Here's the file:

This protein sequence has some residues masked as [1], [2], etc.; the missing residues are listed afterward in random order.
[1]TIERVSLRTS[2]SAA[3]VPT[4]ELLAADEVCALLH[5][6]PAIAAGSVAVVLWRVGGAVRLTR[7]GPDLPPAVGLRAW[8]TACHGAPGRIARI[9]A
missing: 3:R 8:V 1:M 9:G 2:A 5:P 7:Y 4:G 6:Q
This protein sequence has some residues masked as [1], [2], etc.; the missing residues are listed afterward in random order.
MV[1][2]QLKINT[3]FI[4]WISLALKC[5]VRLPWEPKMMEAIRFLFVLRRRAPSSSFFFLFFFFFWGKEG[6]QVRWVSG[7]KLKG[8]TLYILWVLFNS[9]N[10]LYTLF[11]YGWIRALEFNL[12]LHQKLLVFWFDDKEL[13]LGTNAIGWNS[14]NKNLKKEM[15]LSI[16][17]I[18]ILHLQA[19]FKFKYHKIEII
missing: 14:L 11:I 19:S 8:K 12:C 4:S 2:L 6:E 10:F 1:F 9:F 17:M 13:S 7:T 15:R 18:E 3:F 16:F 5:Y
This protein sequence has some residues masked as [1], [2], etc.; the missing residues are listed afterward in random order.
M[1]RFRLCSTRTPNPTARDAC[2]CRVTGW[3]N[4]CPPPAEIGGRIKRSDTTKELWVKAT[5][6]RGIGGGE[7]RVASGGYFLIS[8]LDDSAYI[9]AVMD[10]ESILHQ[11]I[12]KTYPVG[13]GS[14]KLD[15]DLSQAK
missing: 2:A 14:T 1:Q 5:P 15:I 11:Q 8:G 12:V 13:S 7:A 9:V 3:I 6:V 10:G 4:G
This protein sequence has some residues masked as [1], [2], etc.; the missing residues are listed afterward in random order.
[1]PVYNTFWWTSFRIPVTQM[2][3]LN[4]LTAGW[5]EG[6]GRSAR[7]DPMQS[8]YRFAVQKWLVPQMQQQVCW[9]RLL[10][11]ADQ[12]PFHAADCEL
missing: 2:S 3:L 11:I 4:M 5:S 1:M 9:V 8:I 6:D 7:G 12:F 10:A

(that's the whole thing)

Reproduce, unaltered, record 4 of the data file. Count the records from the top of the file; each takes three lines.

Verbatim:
This protein sequence has some residues masked as [1], [2], etc.; the missing residues are listed afterward in random order.
[1]PVYNTFWWTSFRIPVTQM[2][3]LN[4]LTAGW[5]EG[6]GRSAR[7]DPMQS[8]YRFAVQKWLVPQMQQQVCW[9]RLL[10][11]ADQ[12]PFHAADCEL
missing: 2:S 3:L 11:I 4:M 5:S 1:M 9:V 8:I 6:D 7:G 12:F 10:A